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Visa Application Suspected to Support Work of Chinese Intelligence Agency

An internal analysis report from the Federal Office for the Protection of the Constitution (Bundesamt für Verfassungsschutz in Germany or BfV), Germany’s domestic security agency, pointed out that German tourists and business travelers visiting China are facing the threat of Chinese intelligence agencies eavesdropping on them. The internal report warned that, since May 2019, new regulations which open the door for Chinese intelligence agencies have been introduced into China’s visa application. “At the visa application stage, the intelligence agency can screen the targets for eavesdropping based on the applicant’s information.” BfV believes that the new application form for Chinese visas has added a great number of questions, thus facilitating espionage.

Deutsche Welle also checked application forms on the China’s Visa Application website and found that the newly added contents were mainly professional information compared to the previous versions. The new form requires a complete detailing of professional experience, including the contact details of the companies and also the name and contact information of the direct supervisor. In addition to the educational history, the new form also requires information on language skills. Information on military service, past experience abroad, special skills such as explosives, nuclear engineering, participation in charitable organizations, and the history of any mental illness.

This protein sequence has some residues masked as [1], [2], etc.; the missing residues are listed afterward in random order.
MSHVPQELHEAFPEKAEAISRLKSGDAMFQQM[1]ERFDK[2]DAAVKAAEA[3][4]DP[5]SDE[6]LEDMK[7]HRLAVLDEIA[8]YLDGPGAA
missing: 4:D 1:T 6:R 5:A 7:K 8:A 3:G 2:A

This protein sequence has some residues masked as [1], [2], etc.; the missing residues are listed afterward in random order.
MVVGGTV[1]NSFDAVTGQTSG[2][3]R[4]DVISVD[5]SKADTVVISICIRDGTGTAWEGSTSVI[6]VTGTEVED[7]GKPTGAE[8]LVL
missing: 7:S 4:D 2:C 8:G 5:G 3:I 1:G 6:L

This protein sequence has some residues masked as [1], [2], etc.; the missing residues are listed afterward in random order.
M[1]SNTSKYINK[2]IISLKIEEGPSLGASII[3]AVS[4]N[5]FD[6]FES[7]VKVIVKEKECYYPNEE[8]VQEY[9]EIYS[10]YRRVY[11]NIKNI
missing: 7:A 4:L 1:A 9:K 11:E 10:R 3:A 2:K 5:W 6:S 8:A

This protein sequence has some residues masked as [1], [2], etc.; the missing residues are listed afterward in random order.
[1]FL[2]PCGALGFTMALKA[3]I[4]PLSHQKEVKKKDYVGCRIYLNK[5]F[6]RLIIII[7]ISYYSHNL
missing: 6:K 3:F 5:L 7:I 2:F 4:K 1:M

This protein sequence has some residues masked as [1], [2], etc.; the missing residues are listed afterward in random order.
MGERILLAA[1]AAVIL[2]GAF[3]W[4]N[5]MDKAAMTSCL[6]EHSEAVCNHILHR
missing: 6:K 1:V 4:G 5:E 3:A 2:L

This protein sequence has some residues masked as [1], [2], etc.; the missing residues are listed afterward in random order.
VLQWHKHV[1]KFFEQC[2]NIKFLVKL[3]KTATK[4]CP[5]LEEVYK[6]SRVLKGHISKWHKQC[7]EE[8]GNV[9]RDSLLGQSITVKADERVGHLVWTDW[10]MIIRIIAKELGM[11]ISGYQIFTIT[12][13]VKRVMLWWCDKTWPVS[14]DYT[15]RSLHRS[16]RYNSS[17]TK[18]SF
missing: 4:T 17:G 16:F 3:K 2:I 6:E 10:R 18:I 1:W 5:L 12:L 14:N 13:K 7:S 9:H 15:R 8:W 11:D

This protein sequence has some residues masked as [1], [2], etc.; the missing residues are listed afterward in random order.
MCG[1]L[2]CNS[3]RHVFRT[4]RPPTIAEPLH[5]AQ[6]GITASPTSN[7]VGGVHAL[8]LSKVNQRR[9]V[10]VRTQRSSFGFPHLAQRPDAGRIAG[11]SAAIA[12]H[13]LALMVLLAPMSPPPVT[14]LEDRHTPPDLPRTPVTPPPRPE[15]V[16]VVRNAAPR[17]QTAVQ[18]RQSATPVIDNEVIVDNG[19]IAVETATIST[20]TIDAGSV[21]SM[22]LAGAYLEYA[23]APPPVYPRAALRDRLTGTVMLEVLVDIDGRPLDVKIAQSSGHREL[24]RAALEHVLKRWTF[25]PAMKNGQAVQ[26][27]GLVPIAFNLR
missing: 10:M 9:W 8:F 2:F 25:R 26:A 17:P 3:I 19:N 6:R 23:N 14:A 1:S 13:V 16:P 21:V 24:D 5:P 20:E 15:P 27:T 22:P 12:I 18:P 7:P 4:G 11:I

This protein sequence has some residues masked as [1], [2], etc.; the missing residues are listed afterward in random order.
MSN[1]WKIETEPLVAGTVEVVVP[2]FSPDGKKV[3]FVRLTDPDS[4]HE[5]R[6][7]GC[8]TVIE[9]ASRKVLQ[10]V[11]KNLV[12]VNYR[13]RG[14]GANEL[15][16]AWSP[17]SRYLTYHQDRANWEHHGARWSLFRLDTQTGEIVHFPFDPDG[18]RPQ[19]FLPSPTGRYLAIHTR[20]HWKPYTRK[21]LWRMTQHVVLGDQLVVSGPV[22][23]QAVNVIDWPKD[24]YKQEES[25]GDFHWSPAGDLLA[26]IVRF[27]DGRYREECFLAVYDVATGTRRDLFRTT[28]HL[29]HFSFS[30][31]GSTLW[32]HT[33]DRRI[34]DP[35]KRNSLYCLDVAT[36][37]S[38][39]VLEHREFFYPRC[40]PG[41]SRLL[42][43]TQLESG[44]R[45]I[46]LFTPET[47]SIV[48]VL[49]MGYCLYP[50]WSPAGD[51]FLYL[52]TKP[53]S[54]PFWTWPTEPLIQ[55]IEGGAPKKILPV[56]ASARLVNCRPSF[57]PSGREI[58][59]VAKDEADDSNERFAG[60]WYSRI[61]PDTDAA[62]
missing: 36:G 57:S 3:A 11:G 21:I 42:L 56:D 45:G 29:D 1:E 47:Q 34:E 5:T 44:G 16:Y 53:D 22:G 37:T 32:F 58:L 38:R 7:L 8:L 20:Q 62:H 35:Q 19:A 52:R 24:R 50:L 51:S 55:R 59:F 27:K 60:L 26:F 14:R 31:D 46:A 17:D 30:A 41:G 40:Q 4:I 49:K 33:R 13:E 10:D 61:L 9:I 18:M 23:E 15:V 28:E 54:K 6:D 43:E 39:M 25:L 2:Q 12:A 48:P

In contrast, Chinese citizens who apply for a short-term in Germany and are issued a visa to the Schengen Area are not required to provide such detailed information. However, for Chinese citizens to apply for a visa to the United States, the information required is much more detailed.

The German language Focus magazine that obtained the above mentioned BfV report revealed that the BfV report pointed out that the personal sensitive information that the applicants fill out for a Chinese visa will help Chinese intelligence agencies to be able to prepare better for potential eavesdropping. “China has been installing comprehensive monitoring facilities in public in recent years. This further facilitates the surveillance.” “If the visitor is selected in advance, the intelligence agency will immediately put him through comprehensive and nonstop monitoring as soon as he enters the country.” It is “almost unavoidable” that his paper materials and digital information on smartphones and computers will be subject to inspection.

The report also emphasized, “The greater the risk, the more caution should be taken when staying in the concerned country.” BfV suggested that the less sensitive the information is that German travelers carry to China, the better. “It’s best to carry a brand new phone for one-time use, instead of a smartphone that stores sensitive information.” The laptop one carries should also not contain important company data.

Source: Deutsche Welle, October 9, 2019